1. https://www.designcouncil.org.uk/news-opinion/uk-cabinet-office-launches-new-policy-design-lab []
  2. Retrieved from http://www.designweek.co.uk/industry-voice/does-design-make-good-policy/3037688.article []

Role of Evidence in Policy Design

The Alliance for Useful Evidence1 is an open–access network that was launched in October 2011 with the aim of enhancing both the “demand for and supply of evidence for social policy and practice”. The Alliance comprises of 1,600 individuals from government agencies, universities, charities, business and local authorities in the UK and globally. What really though is the role of evidence in policy design? The key questions for policy designers include what constitutes evidence, who generates evidence, who uses it, how they use it, and how easy is it for users to understand evidence provided to them? Also, how does one ensure that users do not ‘cherry pick’ evidence to their advantage or to support policies or actions that were to be taken anyway (sometimes alluded to as ‘policy-based evidence’ when research findings are used to support premeditated policies). The Alliance organized a seminar in 2012 inviting experts to provide their insights on “What is ‘good’ evidence” (see video link here2)

Efforts towards enhancing the quality and size of the evidence base is based on the expectation that better evidence equates to ‘better policies’ and policy solutions. However in the real-world policymakers are limited by many factors including multi-stakeholder perspectives that challenge the design and adoption of policies solely based on evidence (Head, 2010)3. Evidence notwithstanding, has some limitations of its own. A recent editorial in Nature by Sutherland et al (2013)4 present “Twenty tips for interpreting scientific claims”, with the intention of aiding ‘non-scientists’ and policymakers to understand the “limitations of evidence” to be used in policymaking. These twenty tips include:

1. Variations in research can be caused by chance and a variety of natural factors including the factor or process that we are interested in studying. The challenge thus is to identify variation attributable to the factor/ process of interest alone.
2. Measurement errors are likely in all analysis, and need to be acknowledged.
3. Experiments are susceptible to biases from the subject and/or the investigator despite their best attempts in keeping neutrality.
4. Larger observation samples often provide more information and help subdue “natural variation and measurement error”
5. The possibility of correlation between two factors occurring due to chance or owing to outside or confounding factors should be considered.
6. Extreme patterns in data can also be sometimes attributable to chance rather than direct causation to explanatory variable.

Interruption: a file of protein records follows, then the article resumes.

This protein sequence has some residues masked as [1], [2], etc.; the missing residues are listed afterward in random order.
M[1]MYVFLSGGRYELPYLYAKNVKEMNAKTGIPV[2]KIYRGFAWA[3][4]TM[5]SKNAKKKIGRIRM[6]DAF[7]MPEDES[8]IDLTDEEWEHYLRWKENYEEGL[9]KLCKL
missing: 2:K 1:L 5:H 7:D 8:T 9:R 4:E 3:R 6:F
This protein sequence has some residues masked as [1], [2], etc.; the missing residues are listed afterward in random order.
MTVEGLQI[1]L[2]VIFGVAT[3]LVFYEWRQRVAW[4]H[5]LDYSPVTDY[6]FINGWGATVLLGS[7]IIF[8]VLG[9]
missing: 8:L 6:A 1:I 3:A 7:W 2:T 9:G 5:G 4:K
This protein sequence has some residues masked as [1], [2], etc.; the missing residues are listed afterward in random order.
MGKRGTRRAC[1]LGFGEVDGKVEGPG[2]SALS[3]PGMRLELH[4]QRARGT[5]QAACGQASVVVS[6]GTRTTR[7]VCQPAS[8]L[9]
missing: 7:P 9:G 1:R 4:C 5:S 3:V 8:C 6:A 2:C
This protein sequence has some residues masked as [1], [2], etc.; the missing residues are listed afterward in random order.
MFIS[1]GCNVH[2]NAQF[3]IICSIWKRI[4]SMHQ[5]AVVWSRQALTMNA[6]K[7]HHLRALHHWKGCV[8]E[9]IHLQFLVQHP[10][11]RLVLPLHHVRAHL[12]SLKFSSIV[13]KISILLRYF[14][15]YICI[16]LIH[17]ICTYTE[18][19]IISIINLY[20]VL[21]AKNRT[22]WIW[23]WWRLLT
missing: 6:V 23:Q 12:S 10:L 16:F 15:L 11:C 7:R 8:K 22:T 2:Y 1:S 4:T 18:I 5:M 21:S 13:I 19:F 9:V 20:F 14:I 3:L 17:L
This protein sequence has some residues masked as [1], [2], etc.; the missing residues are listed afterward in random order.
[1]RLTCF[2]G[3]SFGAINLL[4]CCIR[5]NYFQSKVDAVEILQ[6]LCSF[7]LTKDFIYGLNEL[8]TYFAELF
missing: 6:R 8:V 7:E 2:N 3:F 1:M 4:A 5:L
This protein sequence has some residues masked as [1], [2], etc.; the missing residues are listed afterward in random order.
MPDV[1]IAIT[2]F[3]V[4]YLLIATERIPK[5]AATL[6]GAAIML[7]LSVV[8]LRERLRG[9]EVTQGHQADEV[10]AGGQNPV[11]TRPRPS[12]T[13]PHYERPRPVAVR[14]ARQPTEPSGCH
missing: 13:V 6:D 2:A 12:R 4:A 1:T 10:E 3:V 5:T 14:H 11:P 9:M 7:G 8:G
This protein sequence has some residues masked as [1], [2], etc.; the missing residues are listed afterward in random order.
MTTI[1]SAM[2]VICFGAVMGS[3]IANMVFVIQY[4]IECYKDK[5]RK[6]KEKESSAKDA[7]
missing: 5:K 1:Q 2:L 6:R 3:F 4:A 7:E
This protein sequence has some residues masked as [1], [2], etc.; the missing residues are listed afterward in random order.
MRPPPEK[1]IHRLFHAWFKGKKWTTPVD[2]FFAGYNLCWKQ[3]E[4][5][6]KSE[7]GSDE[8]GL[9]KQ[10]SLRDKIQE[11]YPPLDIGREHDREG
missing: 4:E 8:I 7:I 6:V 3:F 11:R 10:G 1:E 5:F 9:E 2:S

7. Extrapolation or generalization of trends emerging from a set data to a range outside it may not necessarily be valid.
8. Chances of a ‘base-rate fallacy’, which suggests that “the ability of an imperfect test to identify a condi¬tion depends upon the likelihood of that condition occurring (the base rate)”, need to be considered.
9. Comparison of outcomes with a ‘control’ group is important.
10. Randomization of the sample avoids bias.
11. While attempts towards replication of results are important, ‘pseudo-replication’ i.e. replication in very similar settings should be discouraged in order to avoid false impression of large-scale applicability of the research methods/interventions.
12. Mul¬tiple, independent sources of evidence and replication are more substantial.
13. Statistical p values form an important parameter to assess the likelihood of the results to have been obtained purely by chance.
14. Not significant p values are different from ‘no effect’ being detected, which in turn may be a result of a small sample size.
15. Sometimes ‘effect size’ or the strength of a phenomenon might be more important than its statistical significance, especially in biological, physical and social sciences.
16. The relevance of the study to specific contexts limits its generalizations and wider applicability.
17. Feelings influence the perception of risk, and thus it can be over and under-estimated.
18. Inter-dependencies between various variables can also change the risk patterns.
19. Data can be ‘cherry picked’ i.e. chosen to reflect in a way that is to one’s advantage. Sutherland et al suggest that the question to be asked here is: ‘What am I not being told?’
20. “Extreme measurements may mislead” and should be considered with a close assessment of the various direct and indirect factors that may have influenced the results, before establishing a direct causation between two variables.

On the question of what constitutes good evidence, there is no easy answer. It depends on the question, purpose of enquiry, and the context in which the evidence is to be used. Nutley et al (2013)5 from the Alliance team argue that data becomes information when it “changes views” and further becomes evidence only when it generates action on its basis. All this however is rather subjective, owing to which developing standards of evidence is anything but an easy task. While developing such standards it is important to be cognizant of the various types of evidence. Brechin and Sidell (2003)6 for example suggest three broad categories of evidence- generated through empirical research, through theory or through experience. Evidence based on experiments can sometimes become a contentious issue as compared to that generated by observational research. In addition the quality of knowledge and the information evidence generates and the diversity of viewpoints the evidence would be subject to from the user’s perspective also needs to be considered while setting standards of evidence. Nutley et al suggest that evidence cannot be considered to be an end in itself as the evidence base is rather dynamic and evolving- a point that warrants attention in the midst of encouraging the setting of ‘rigid’ standards of evidence.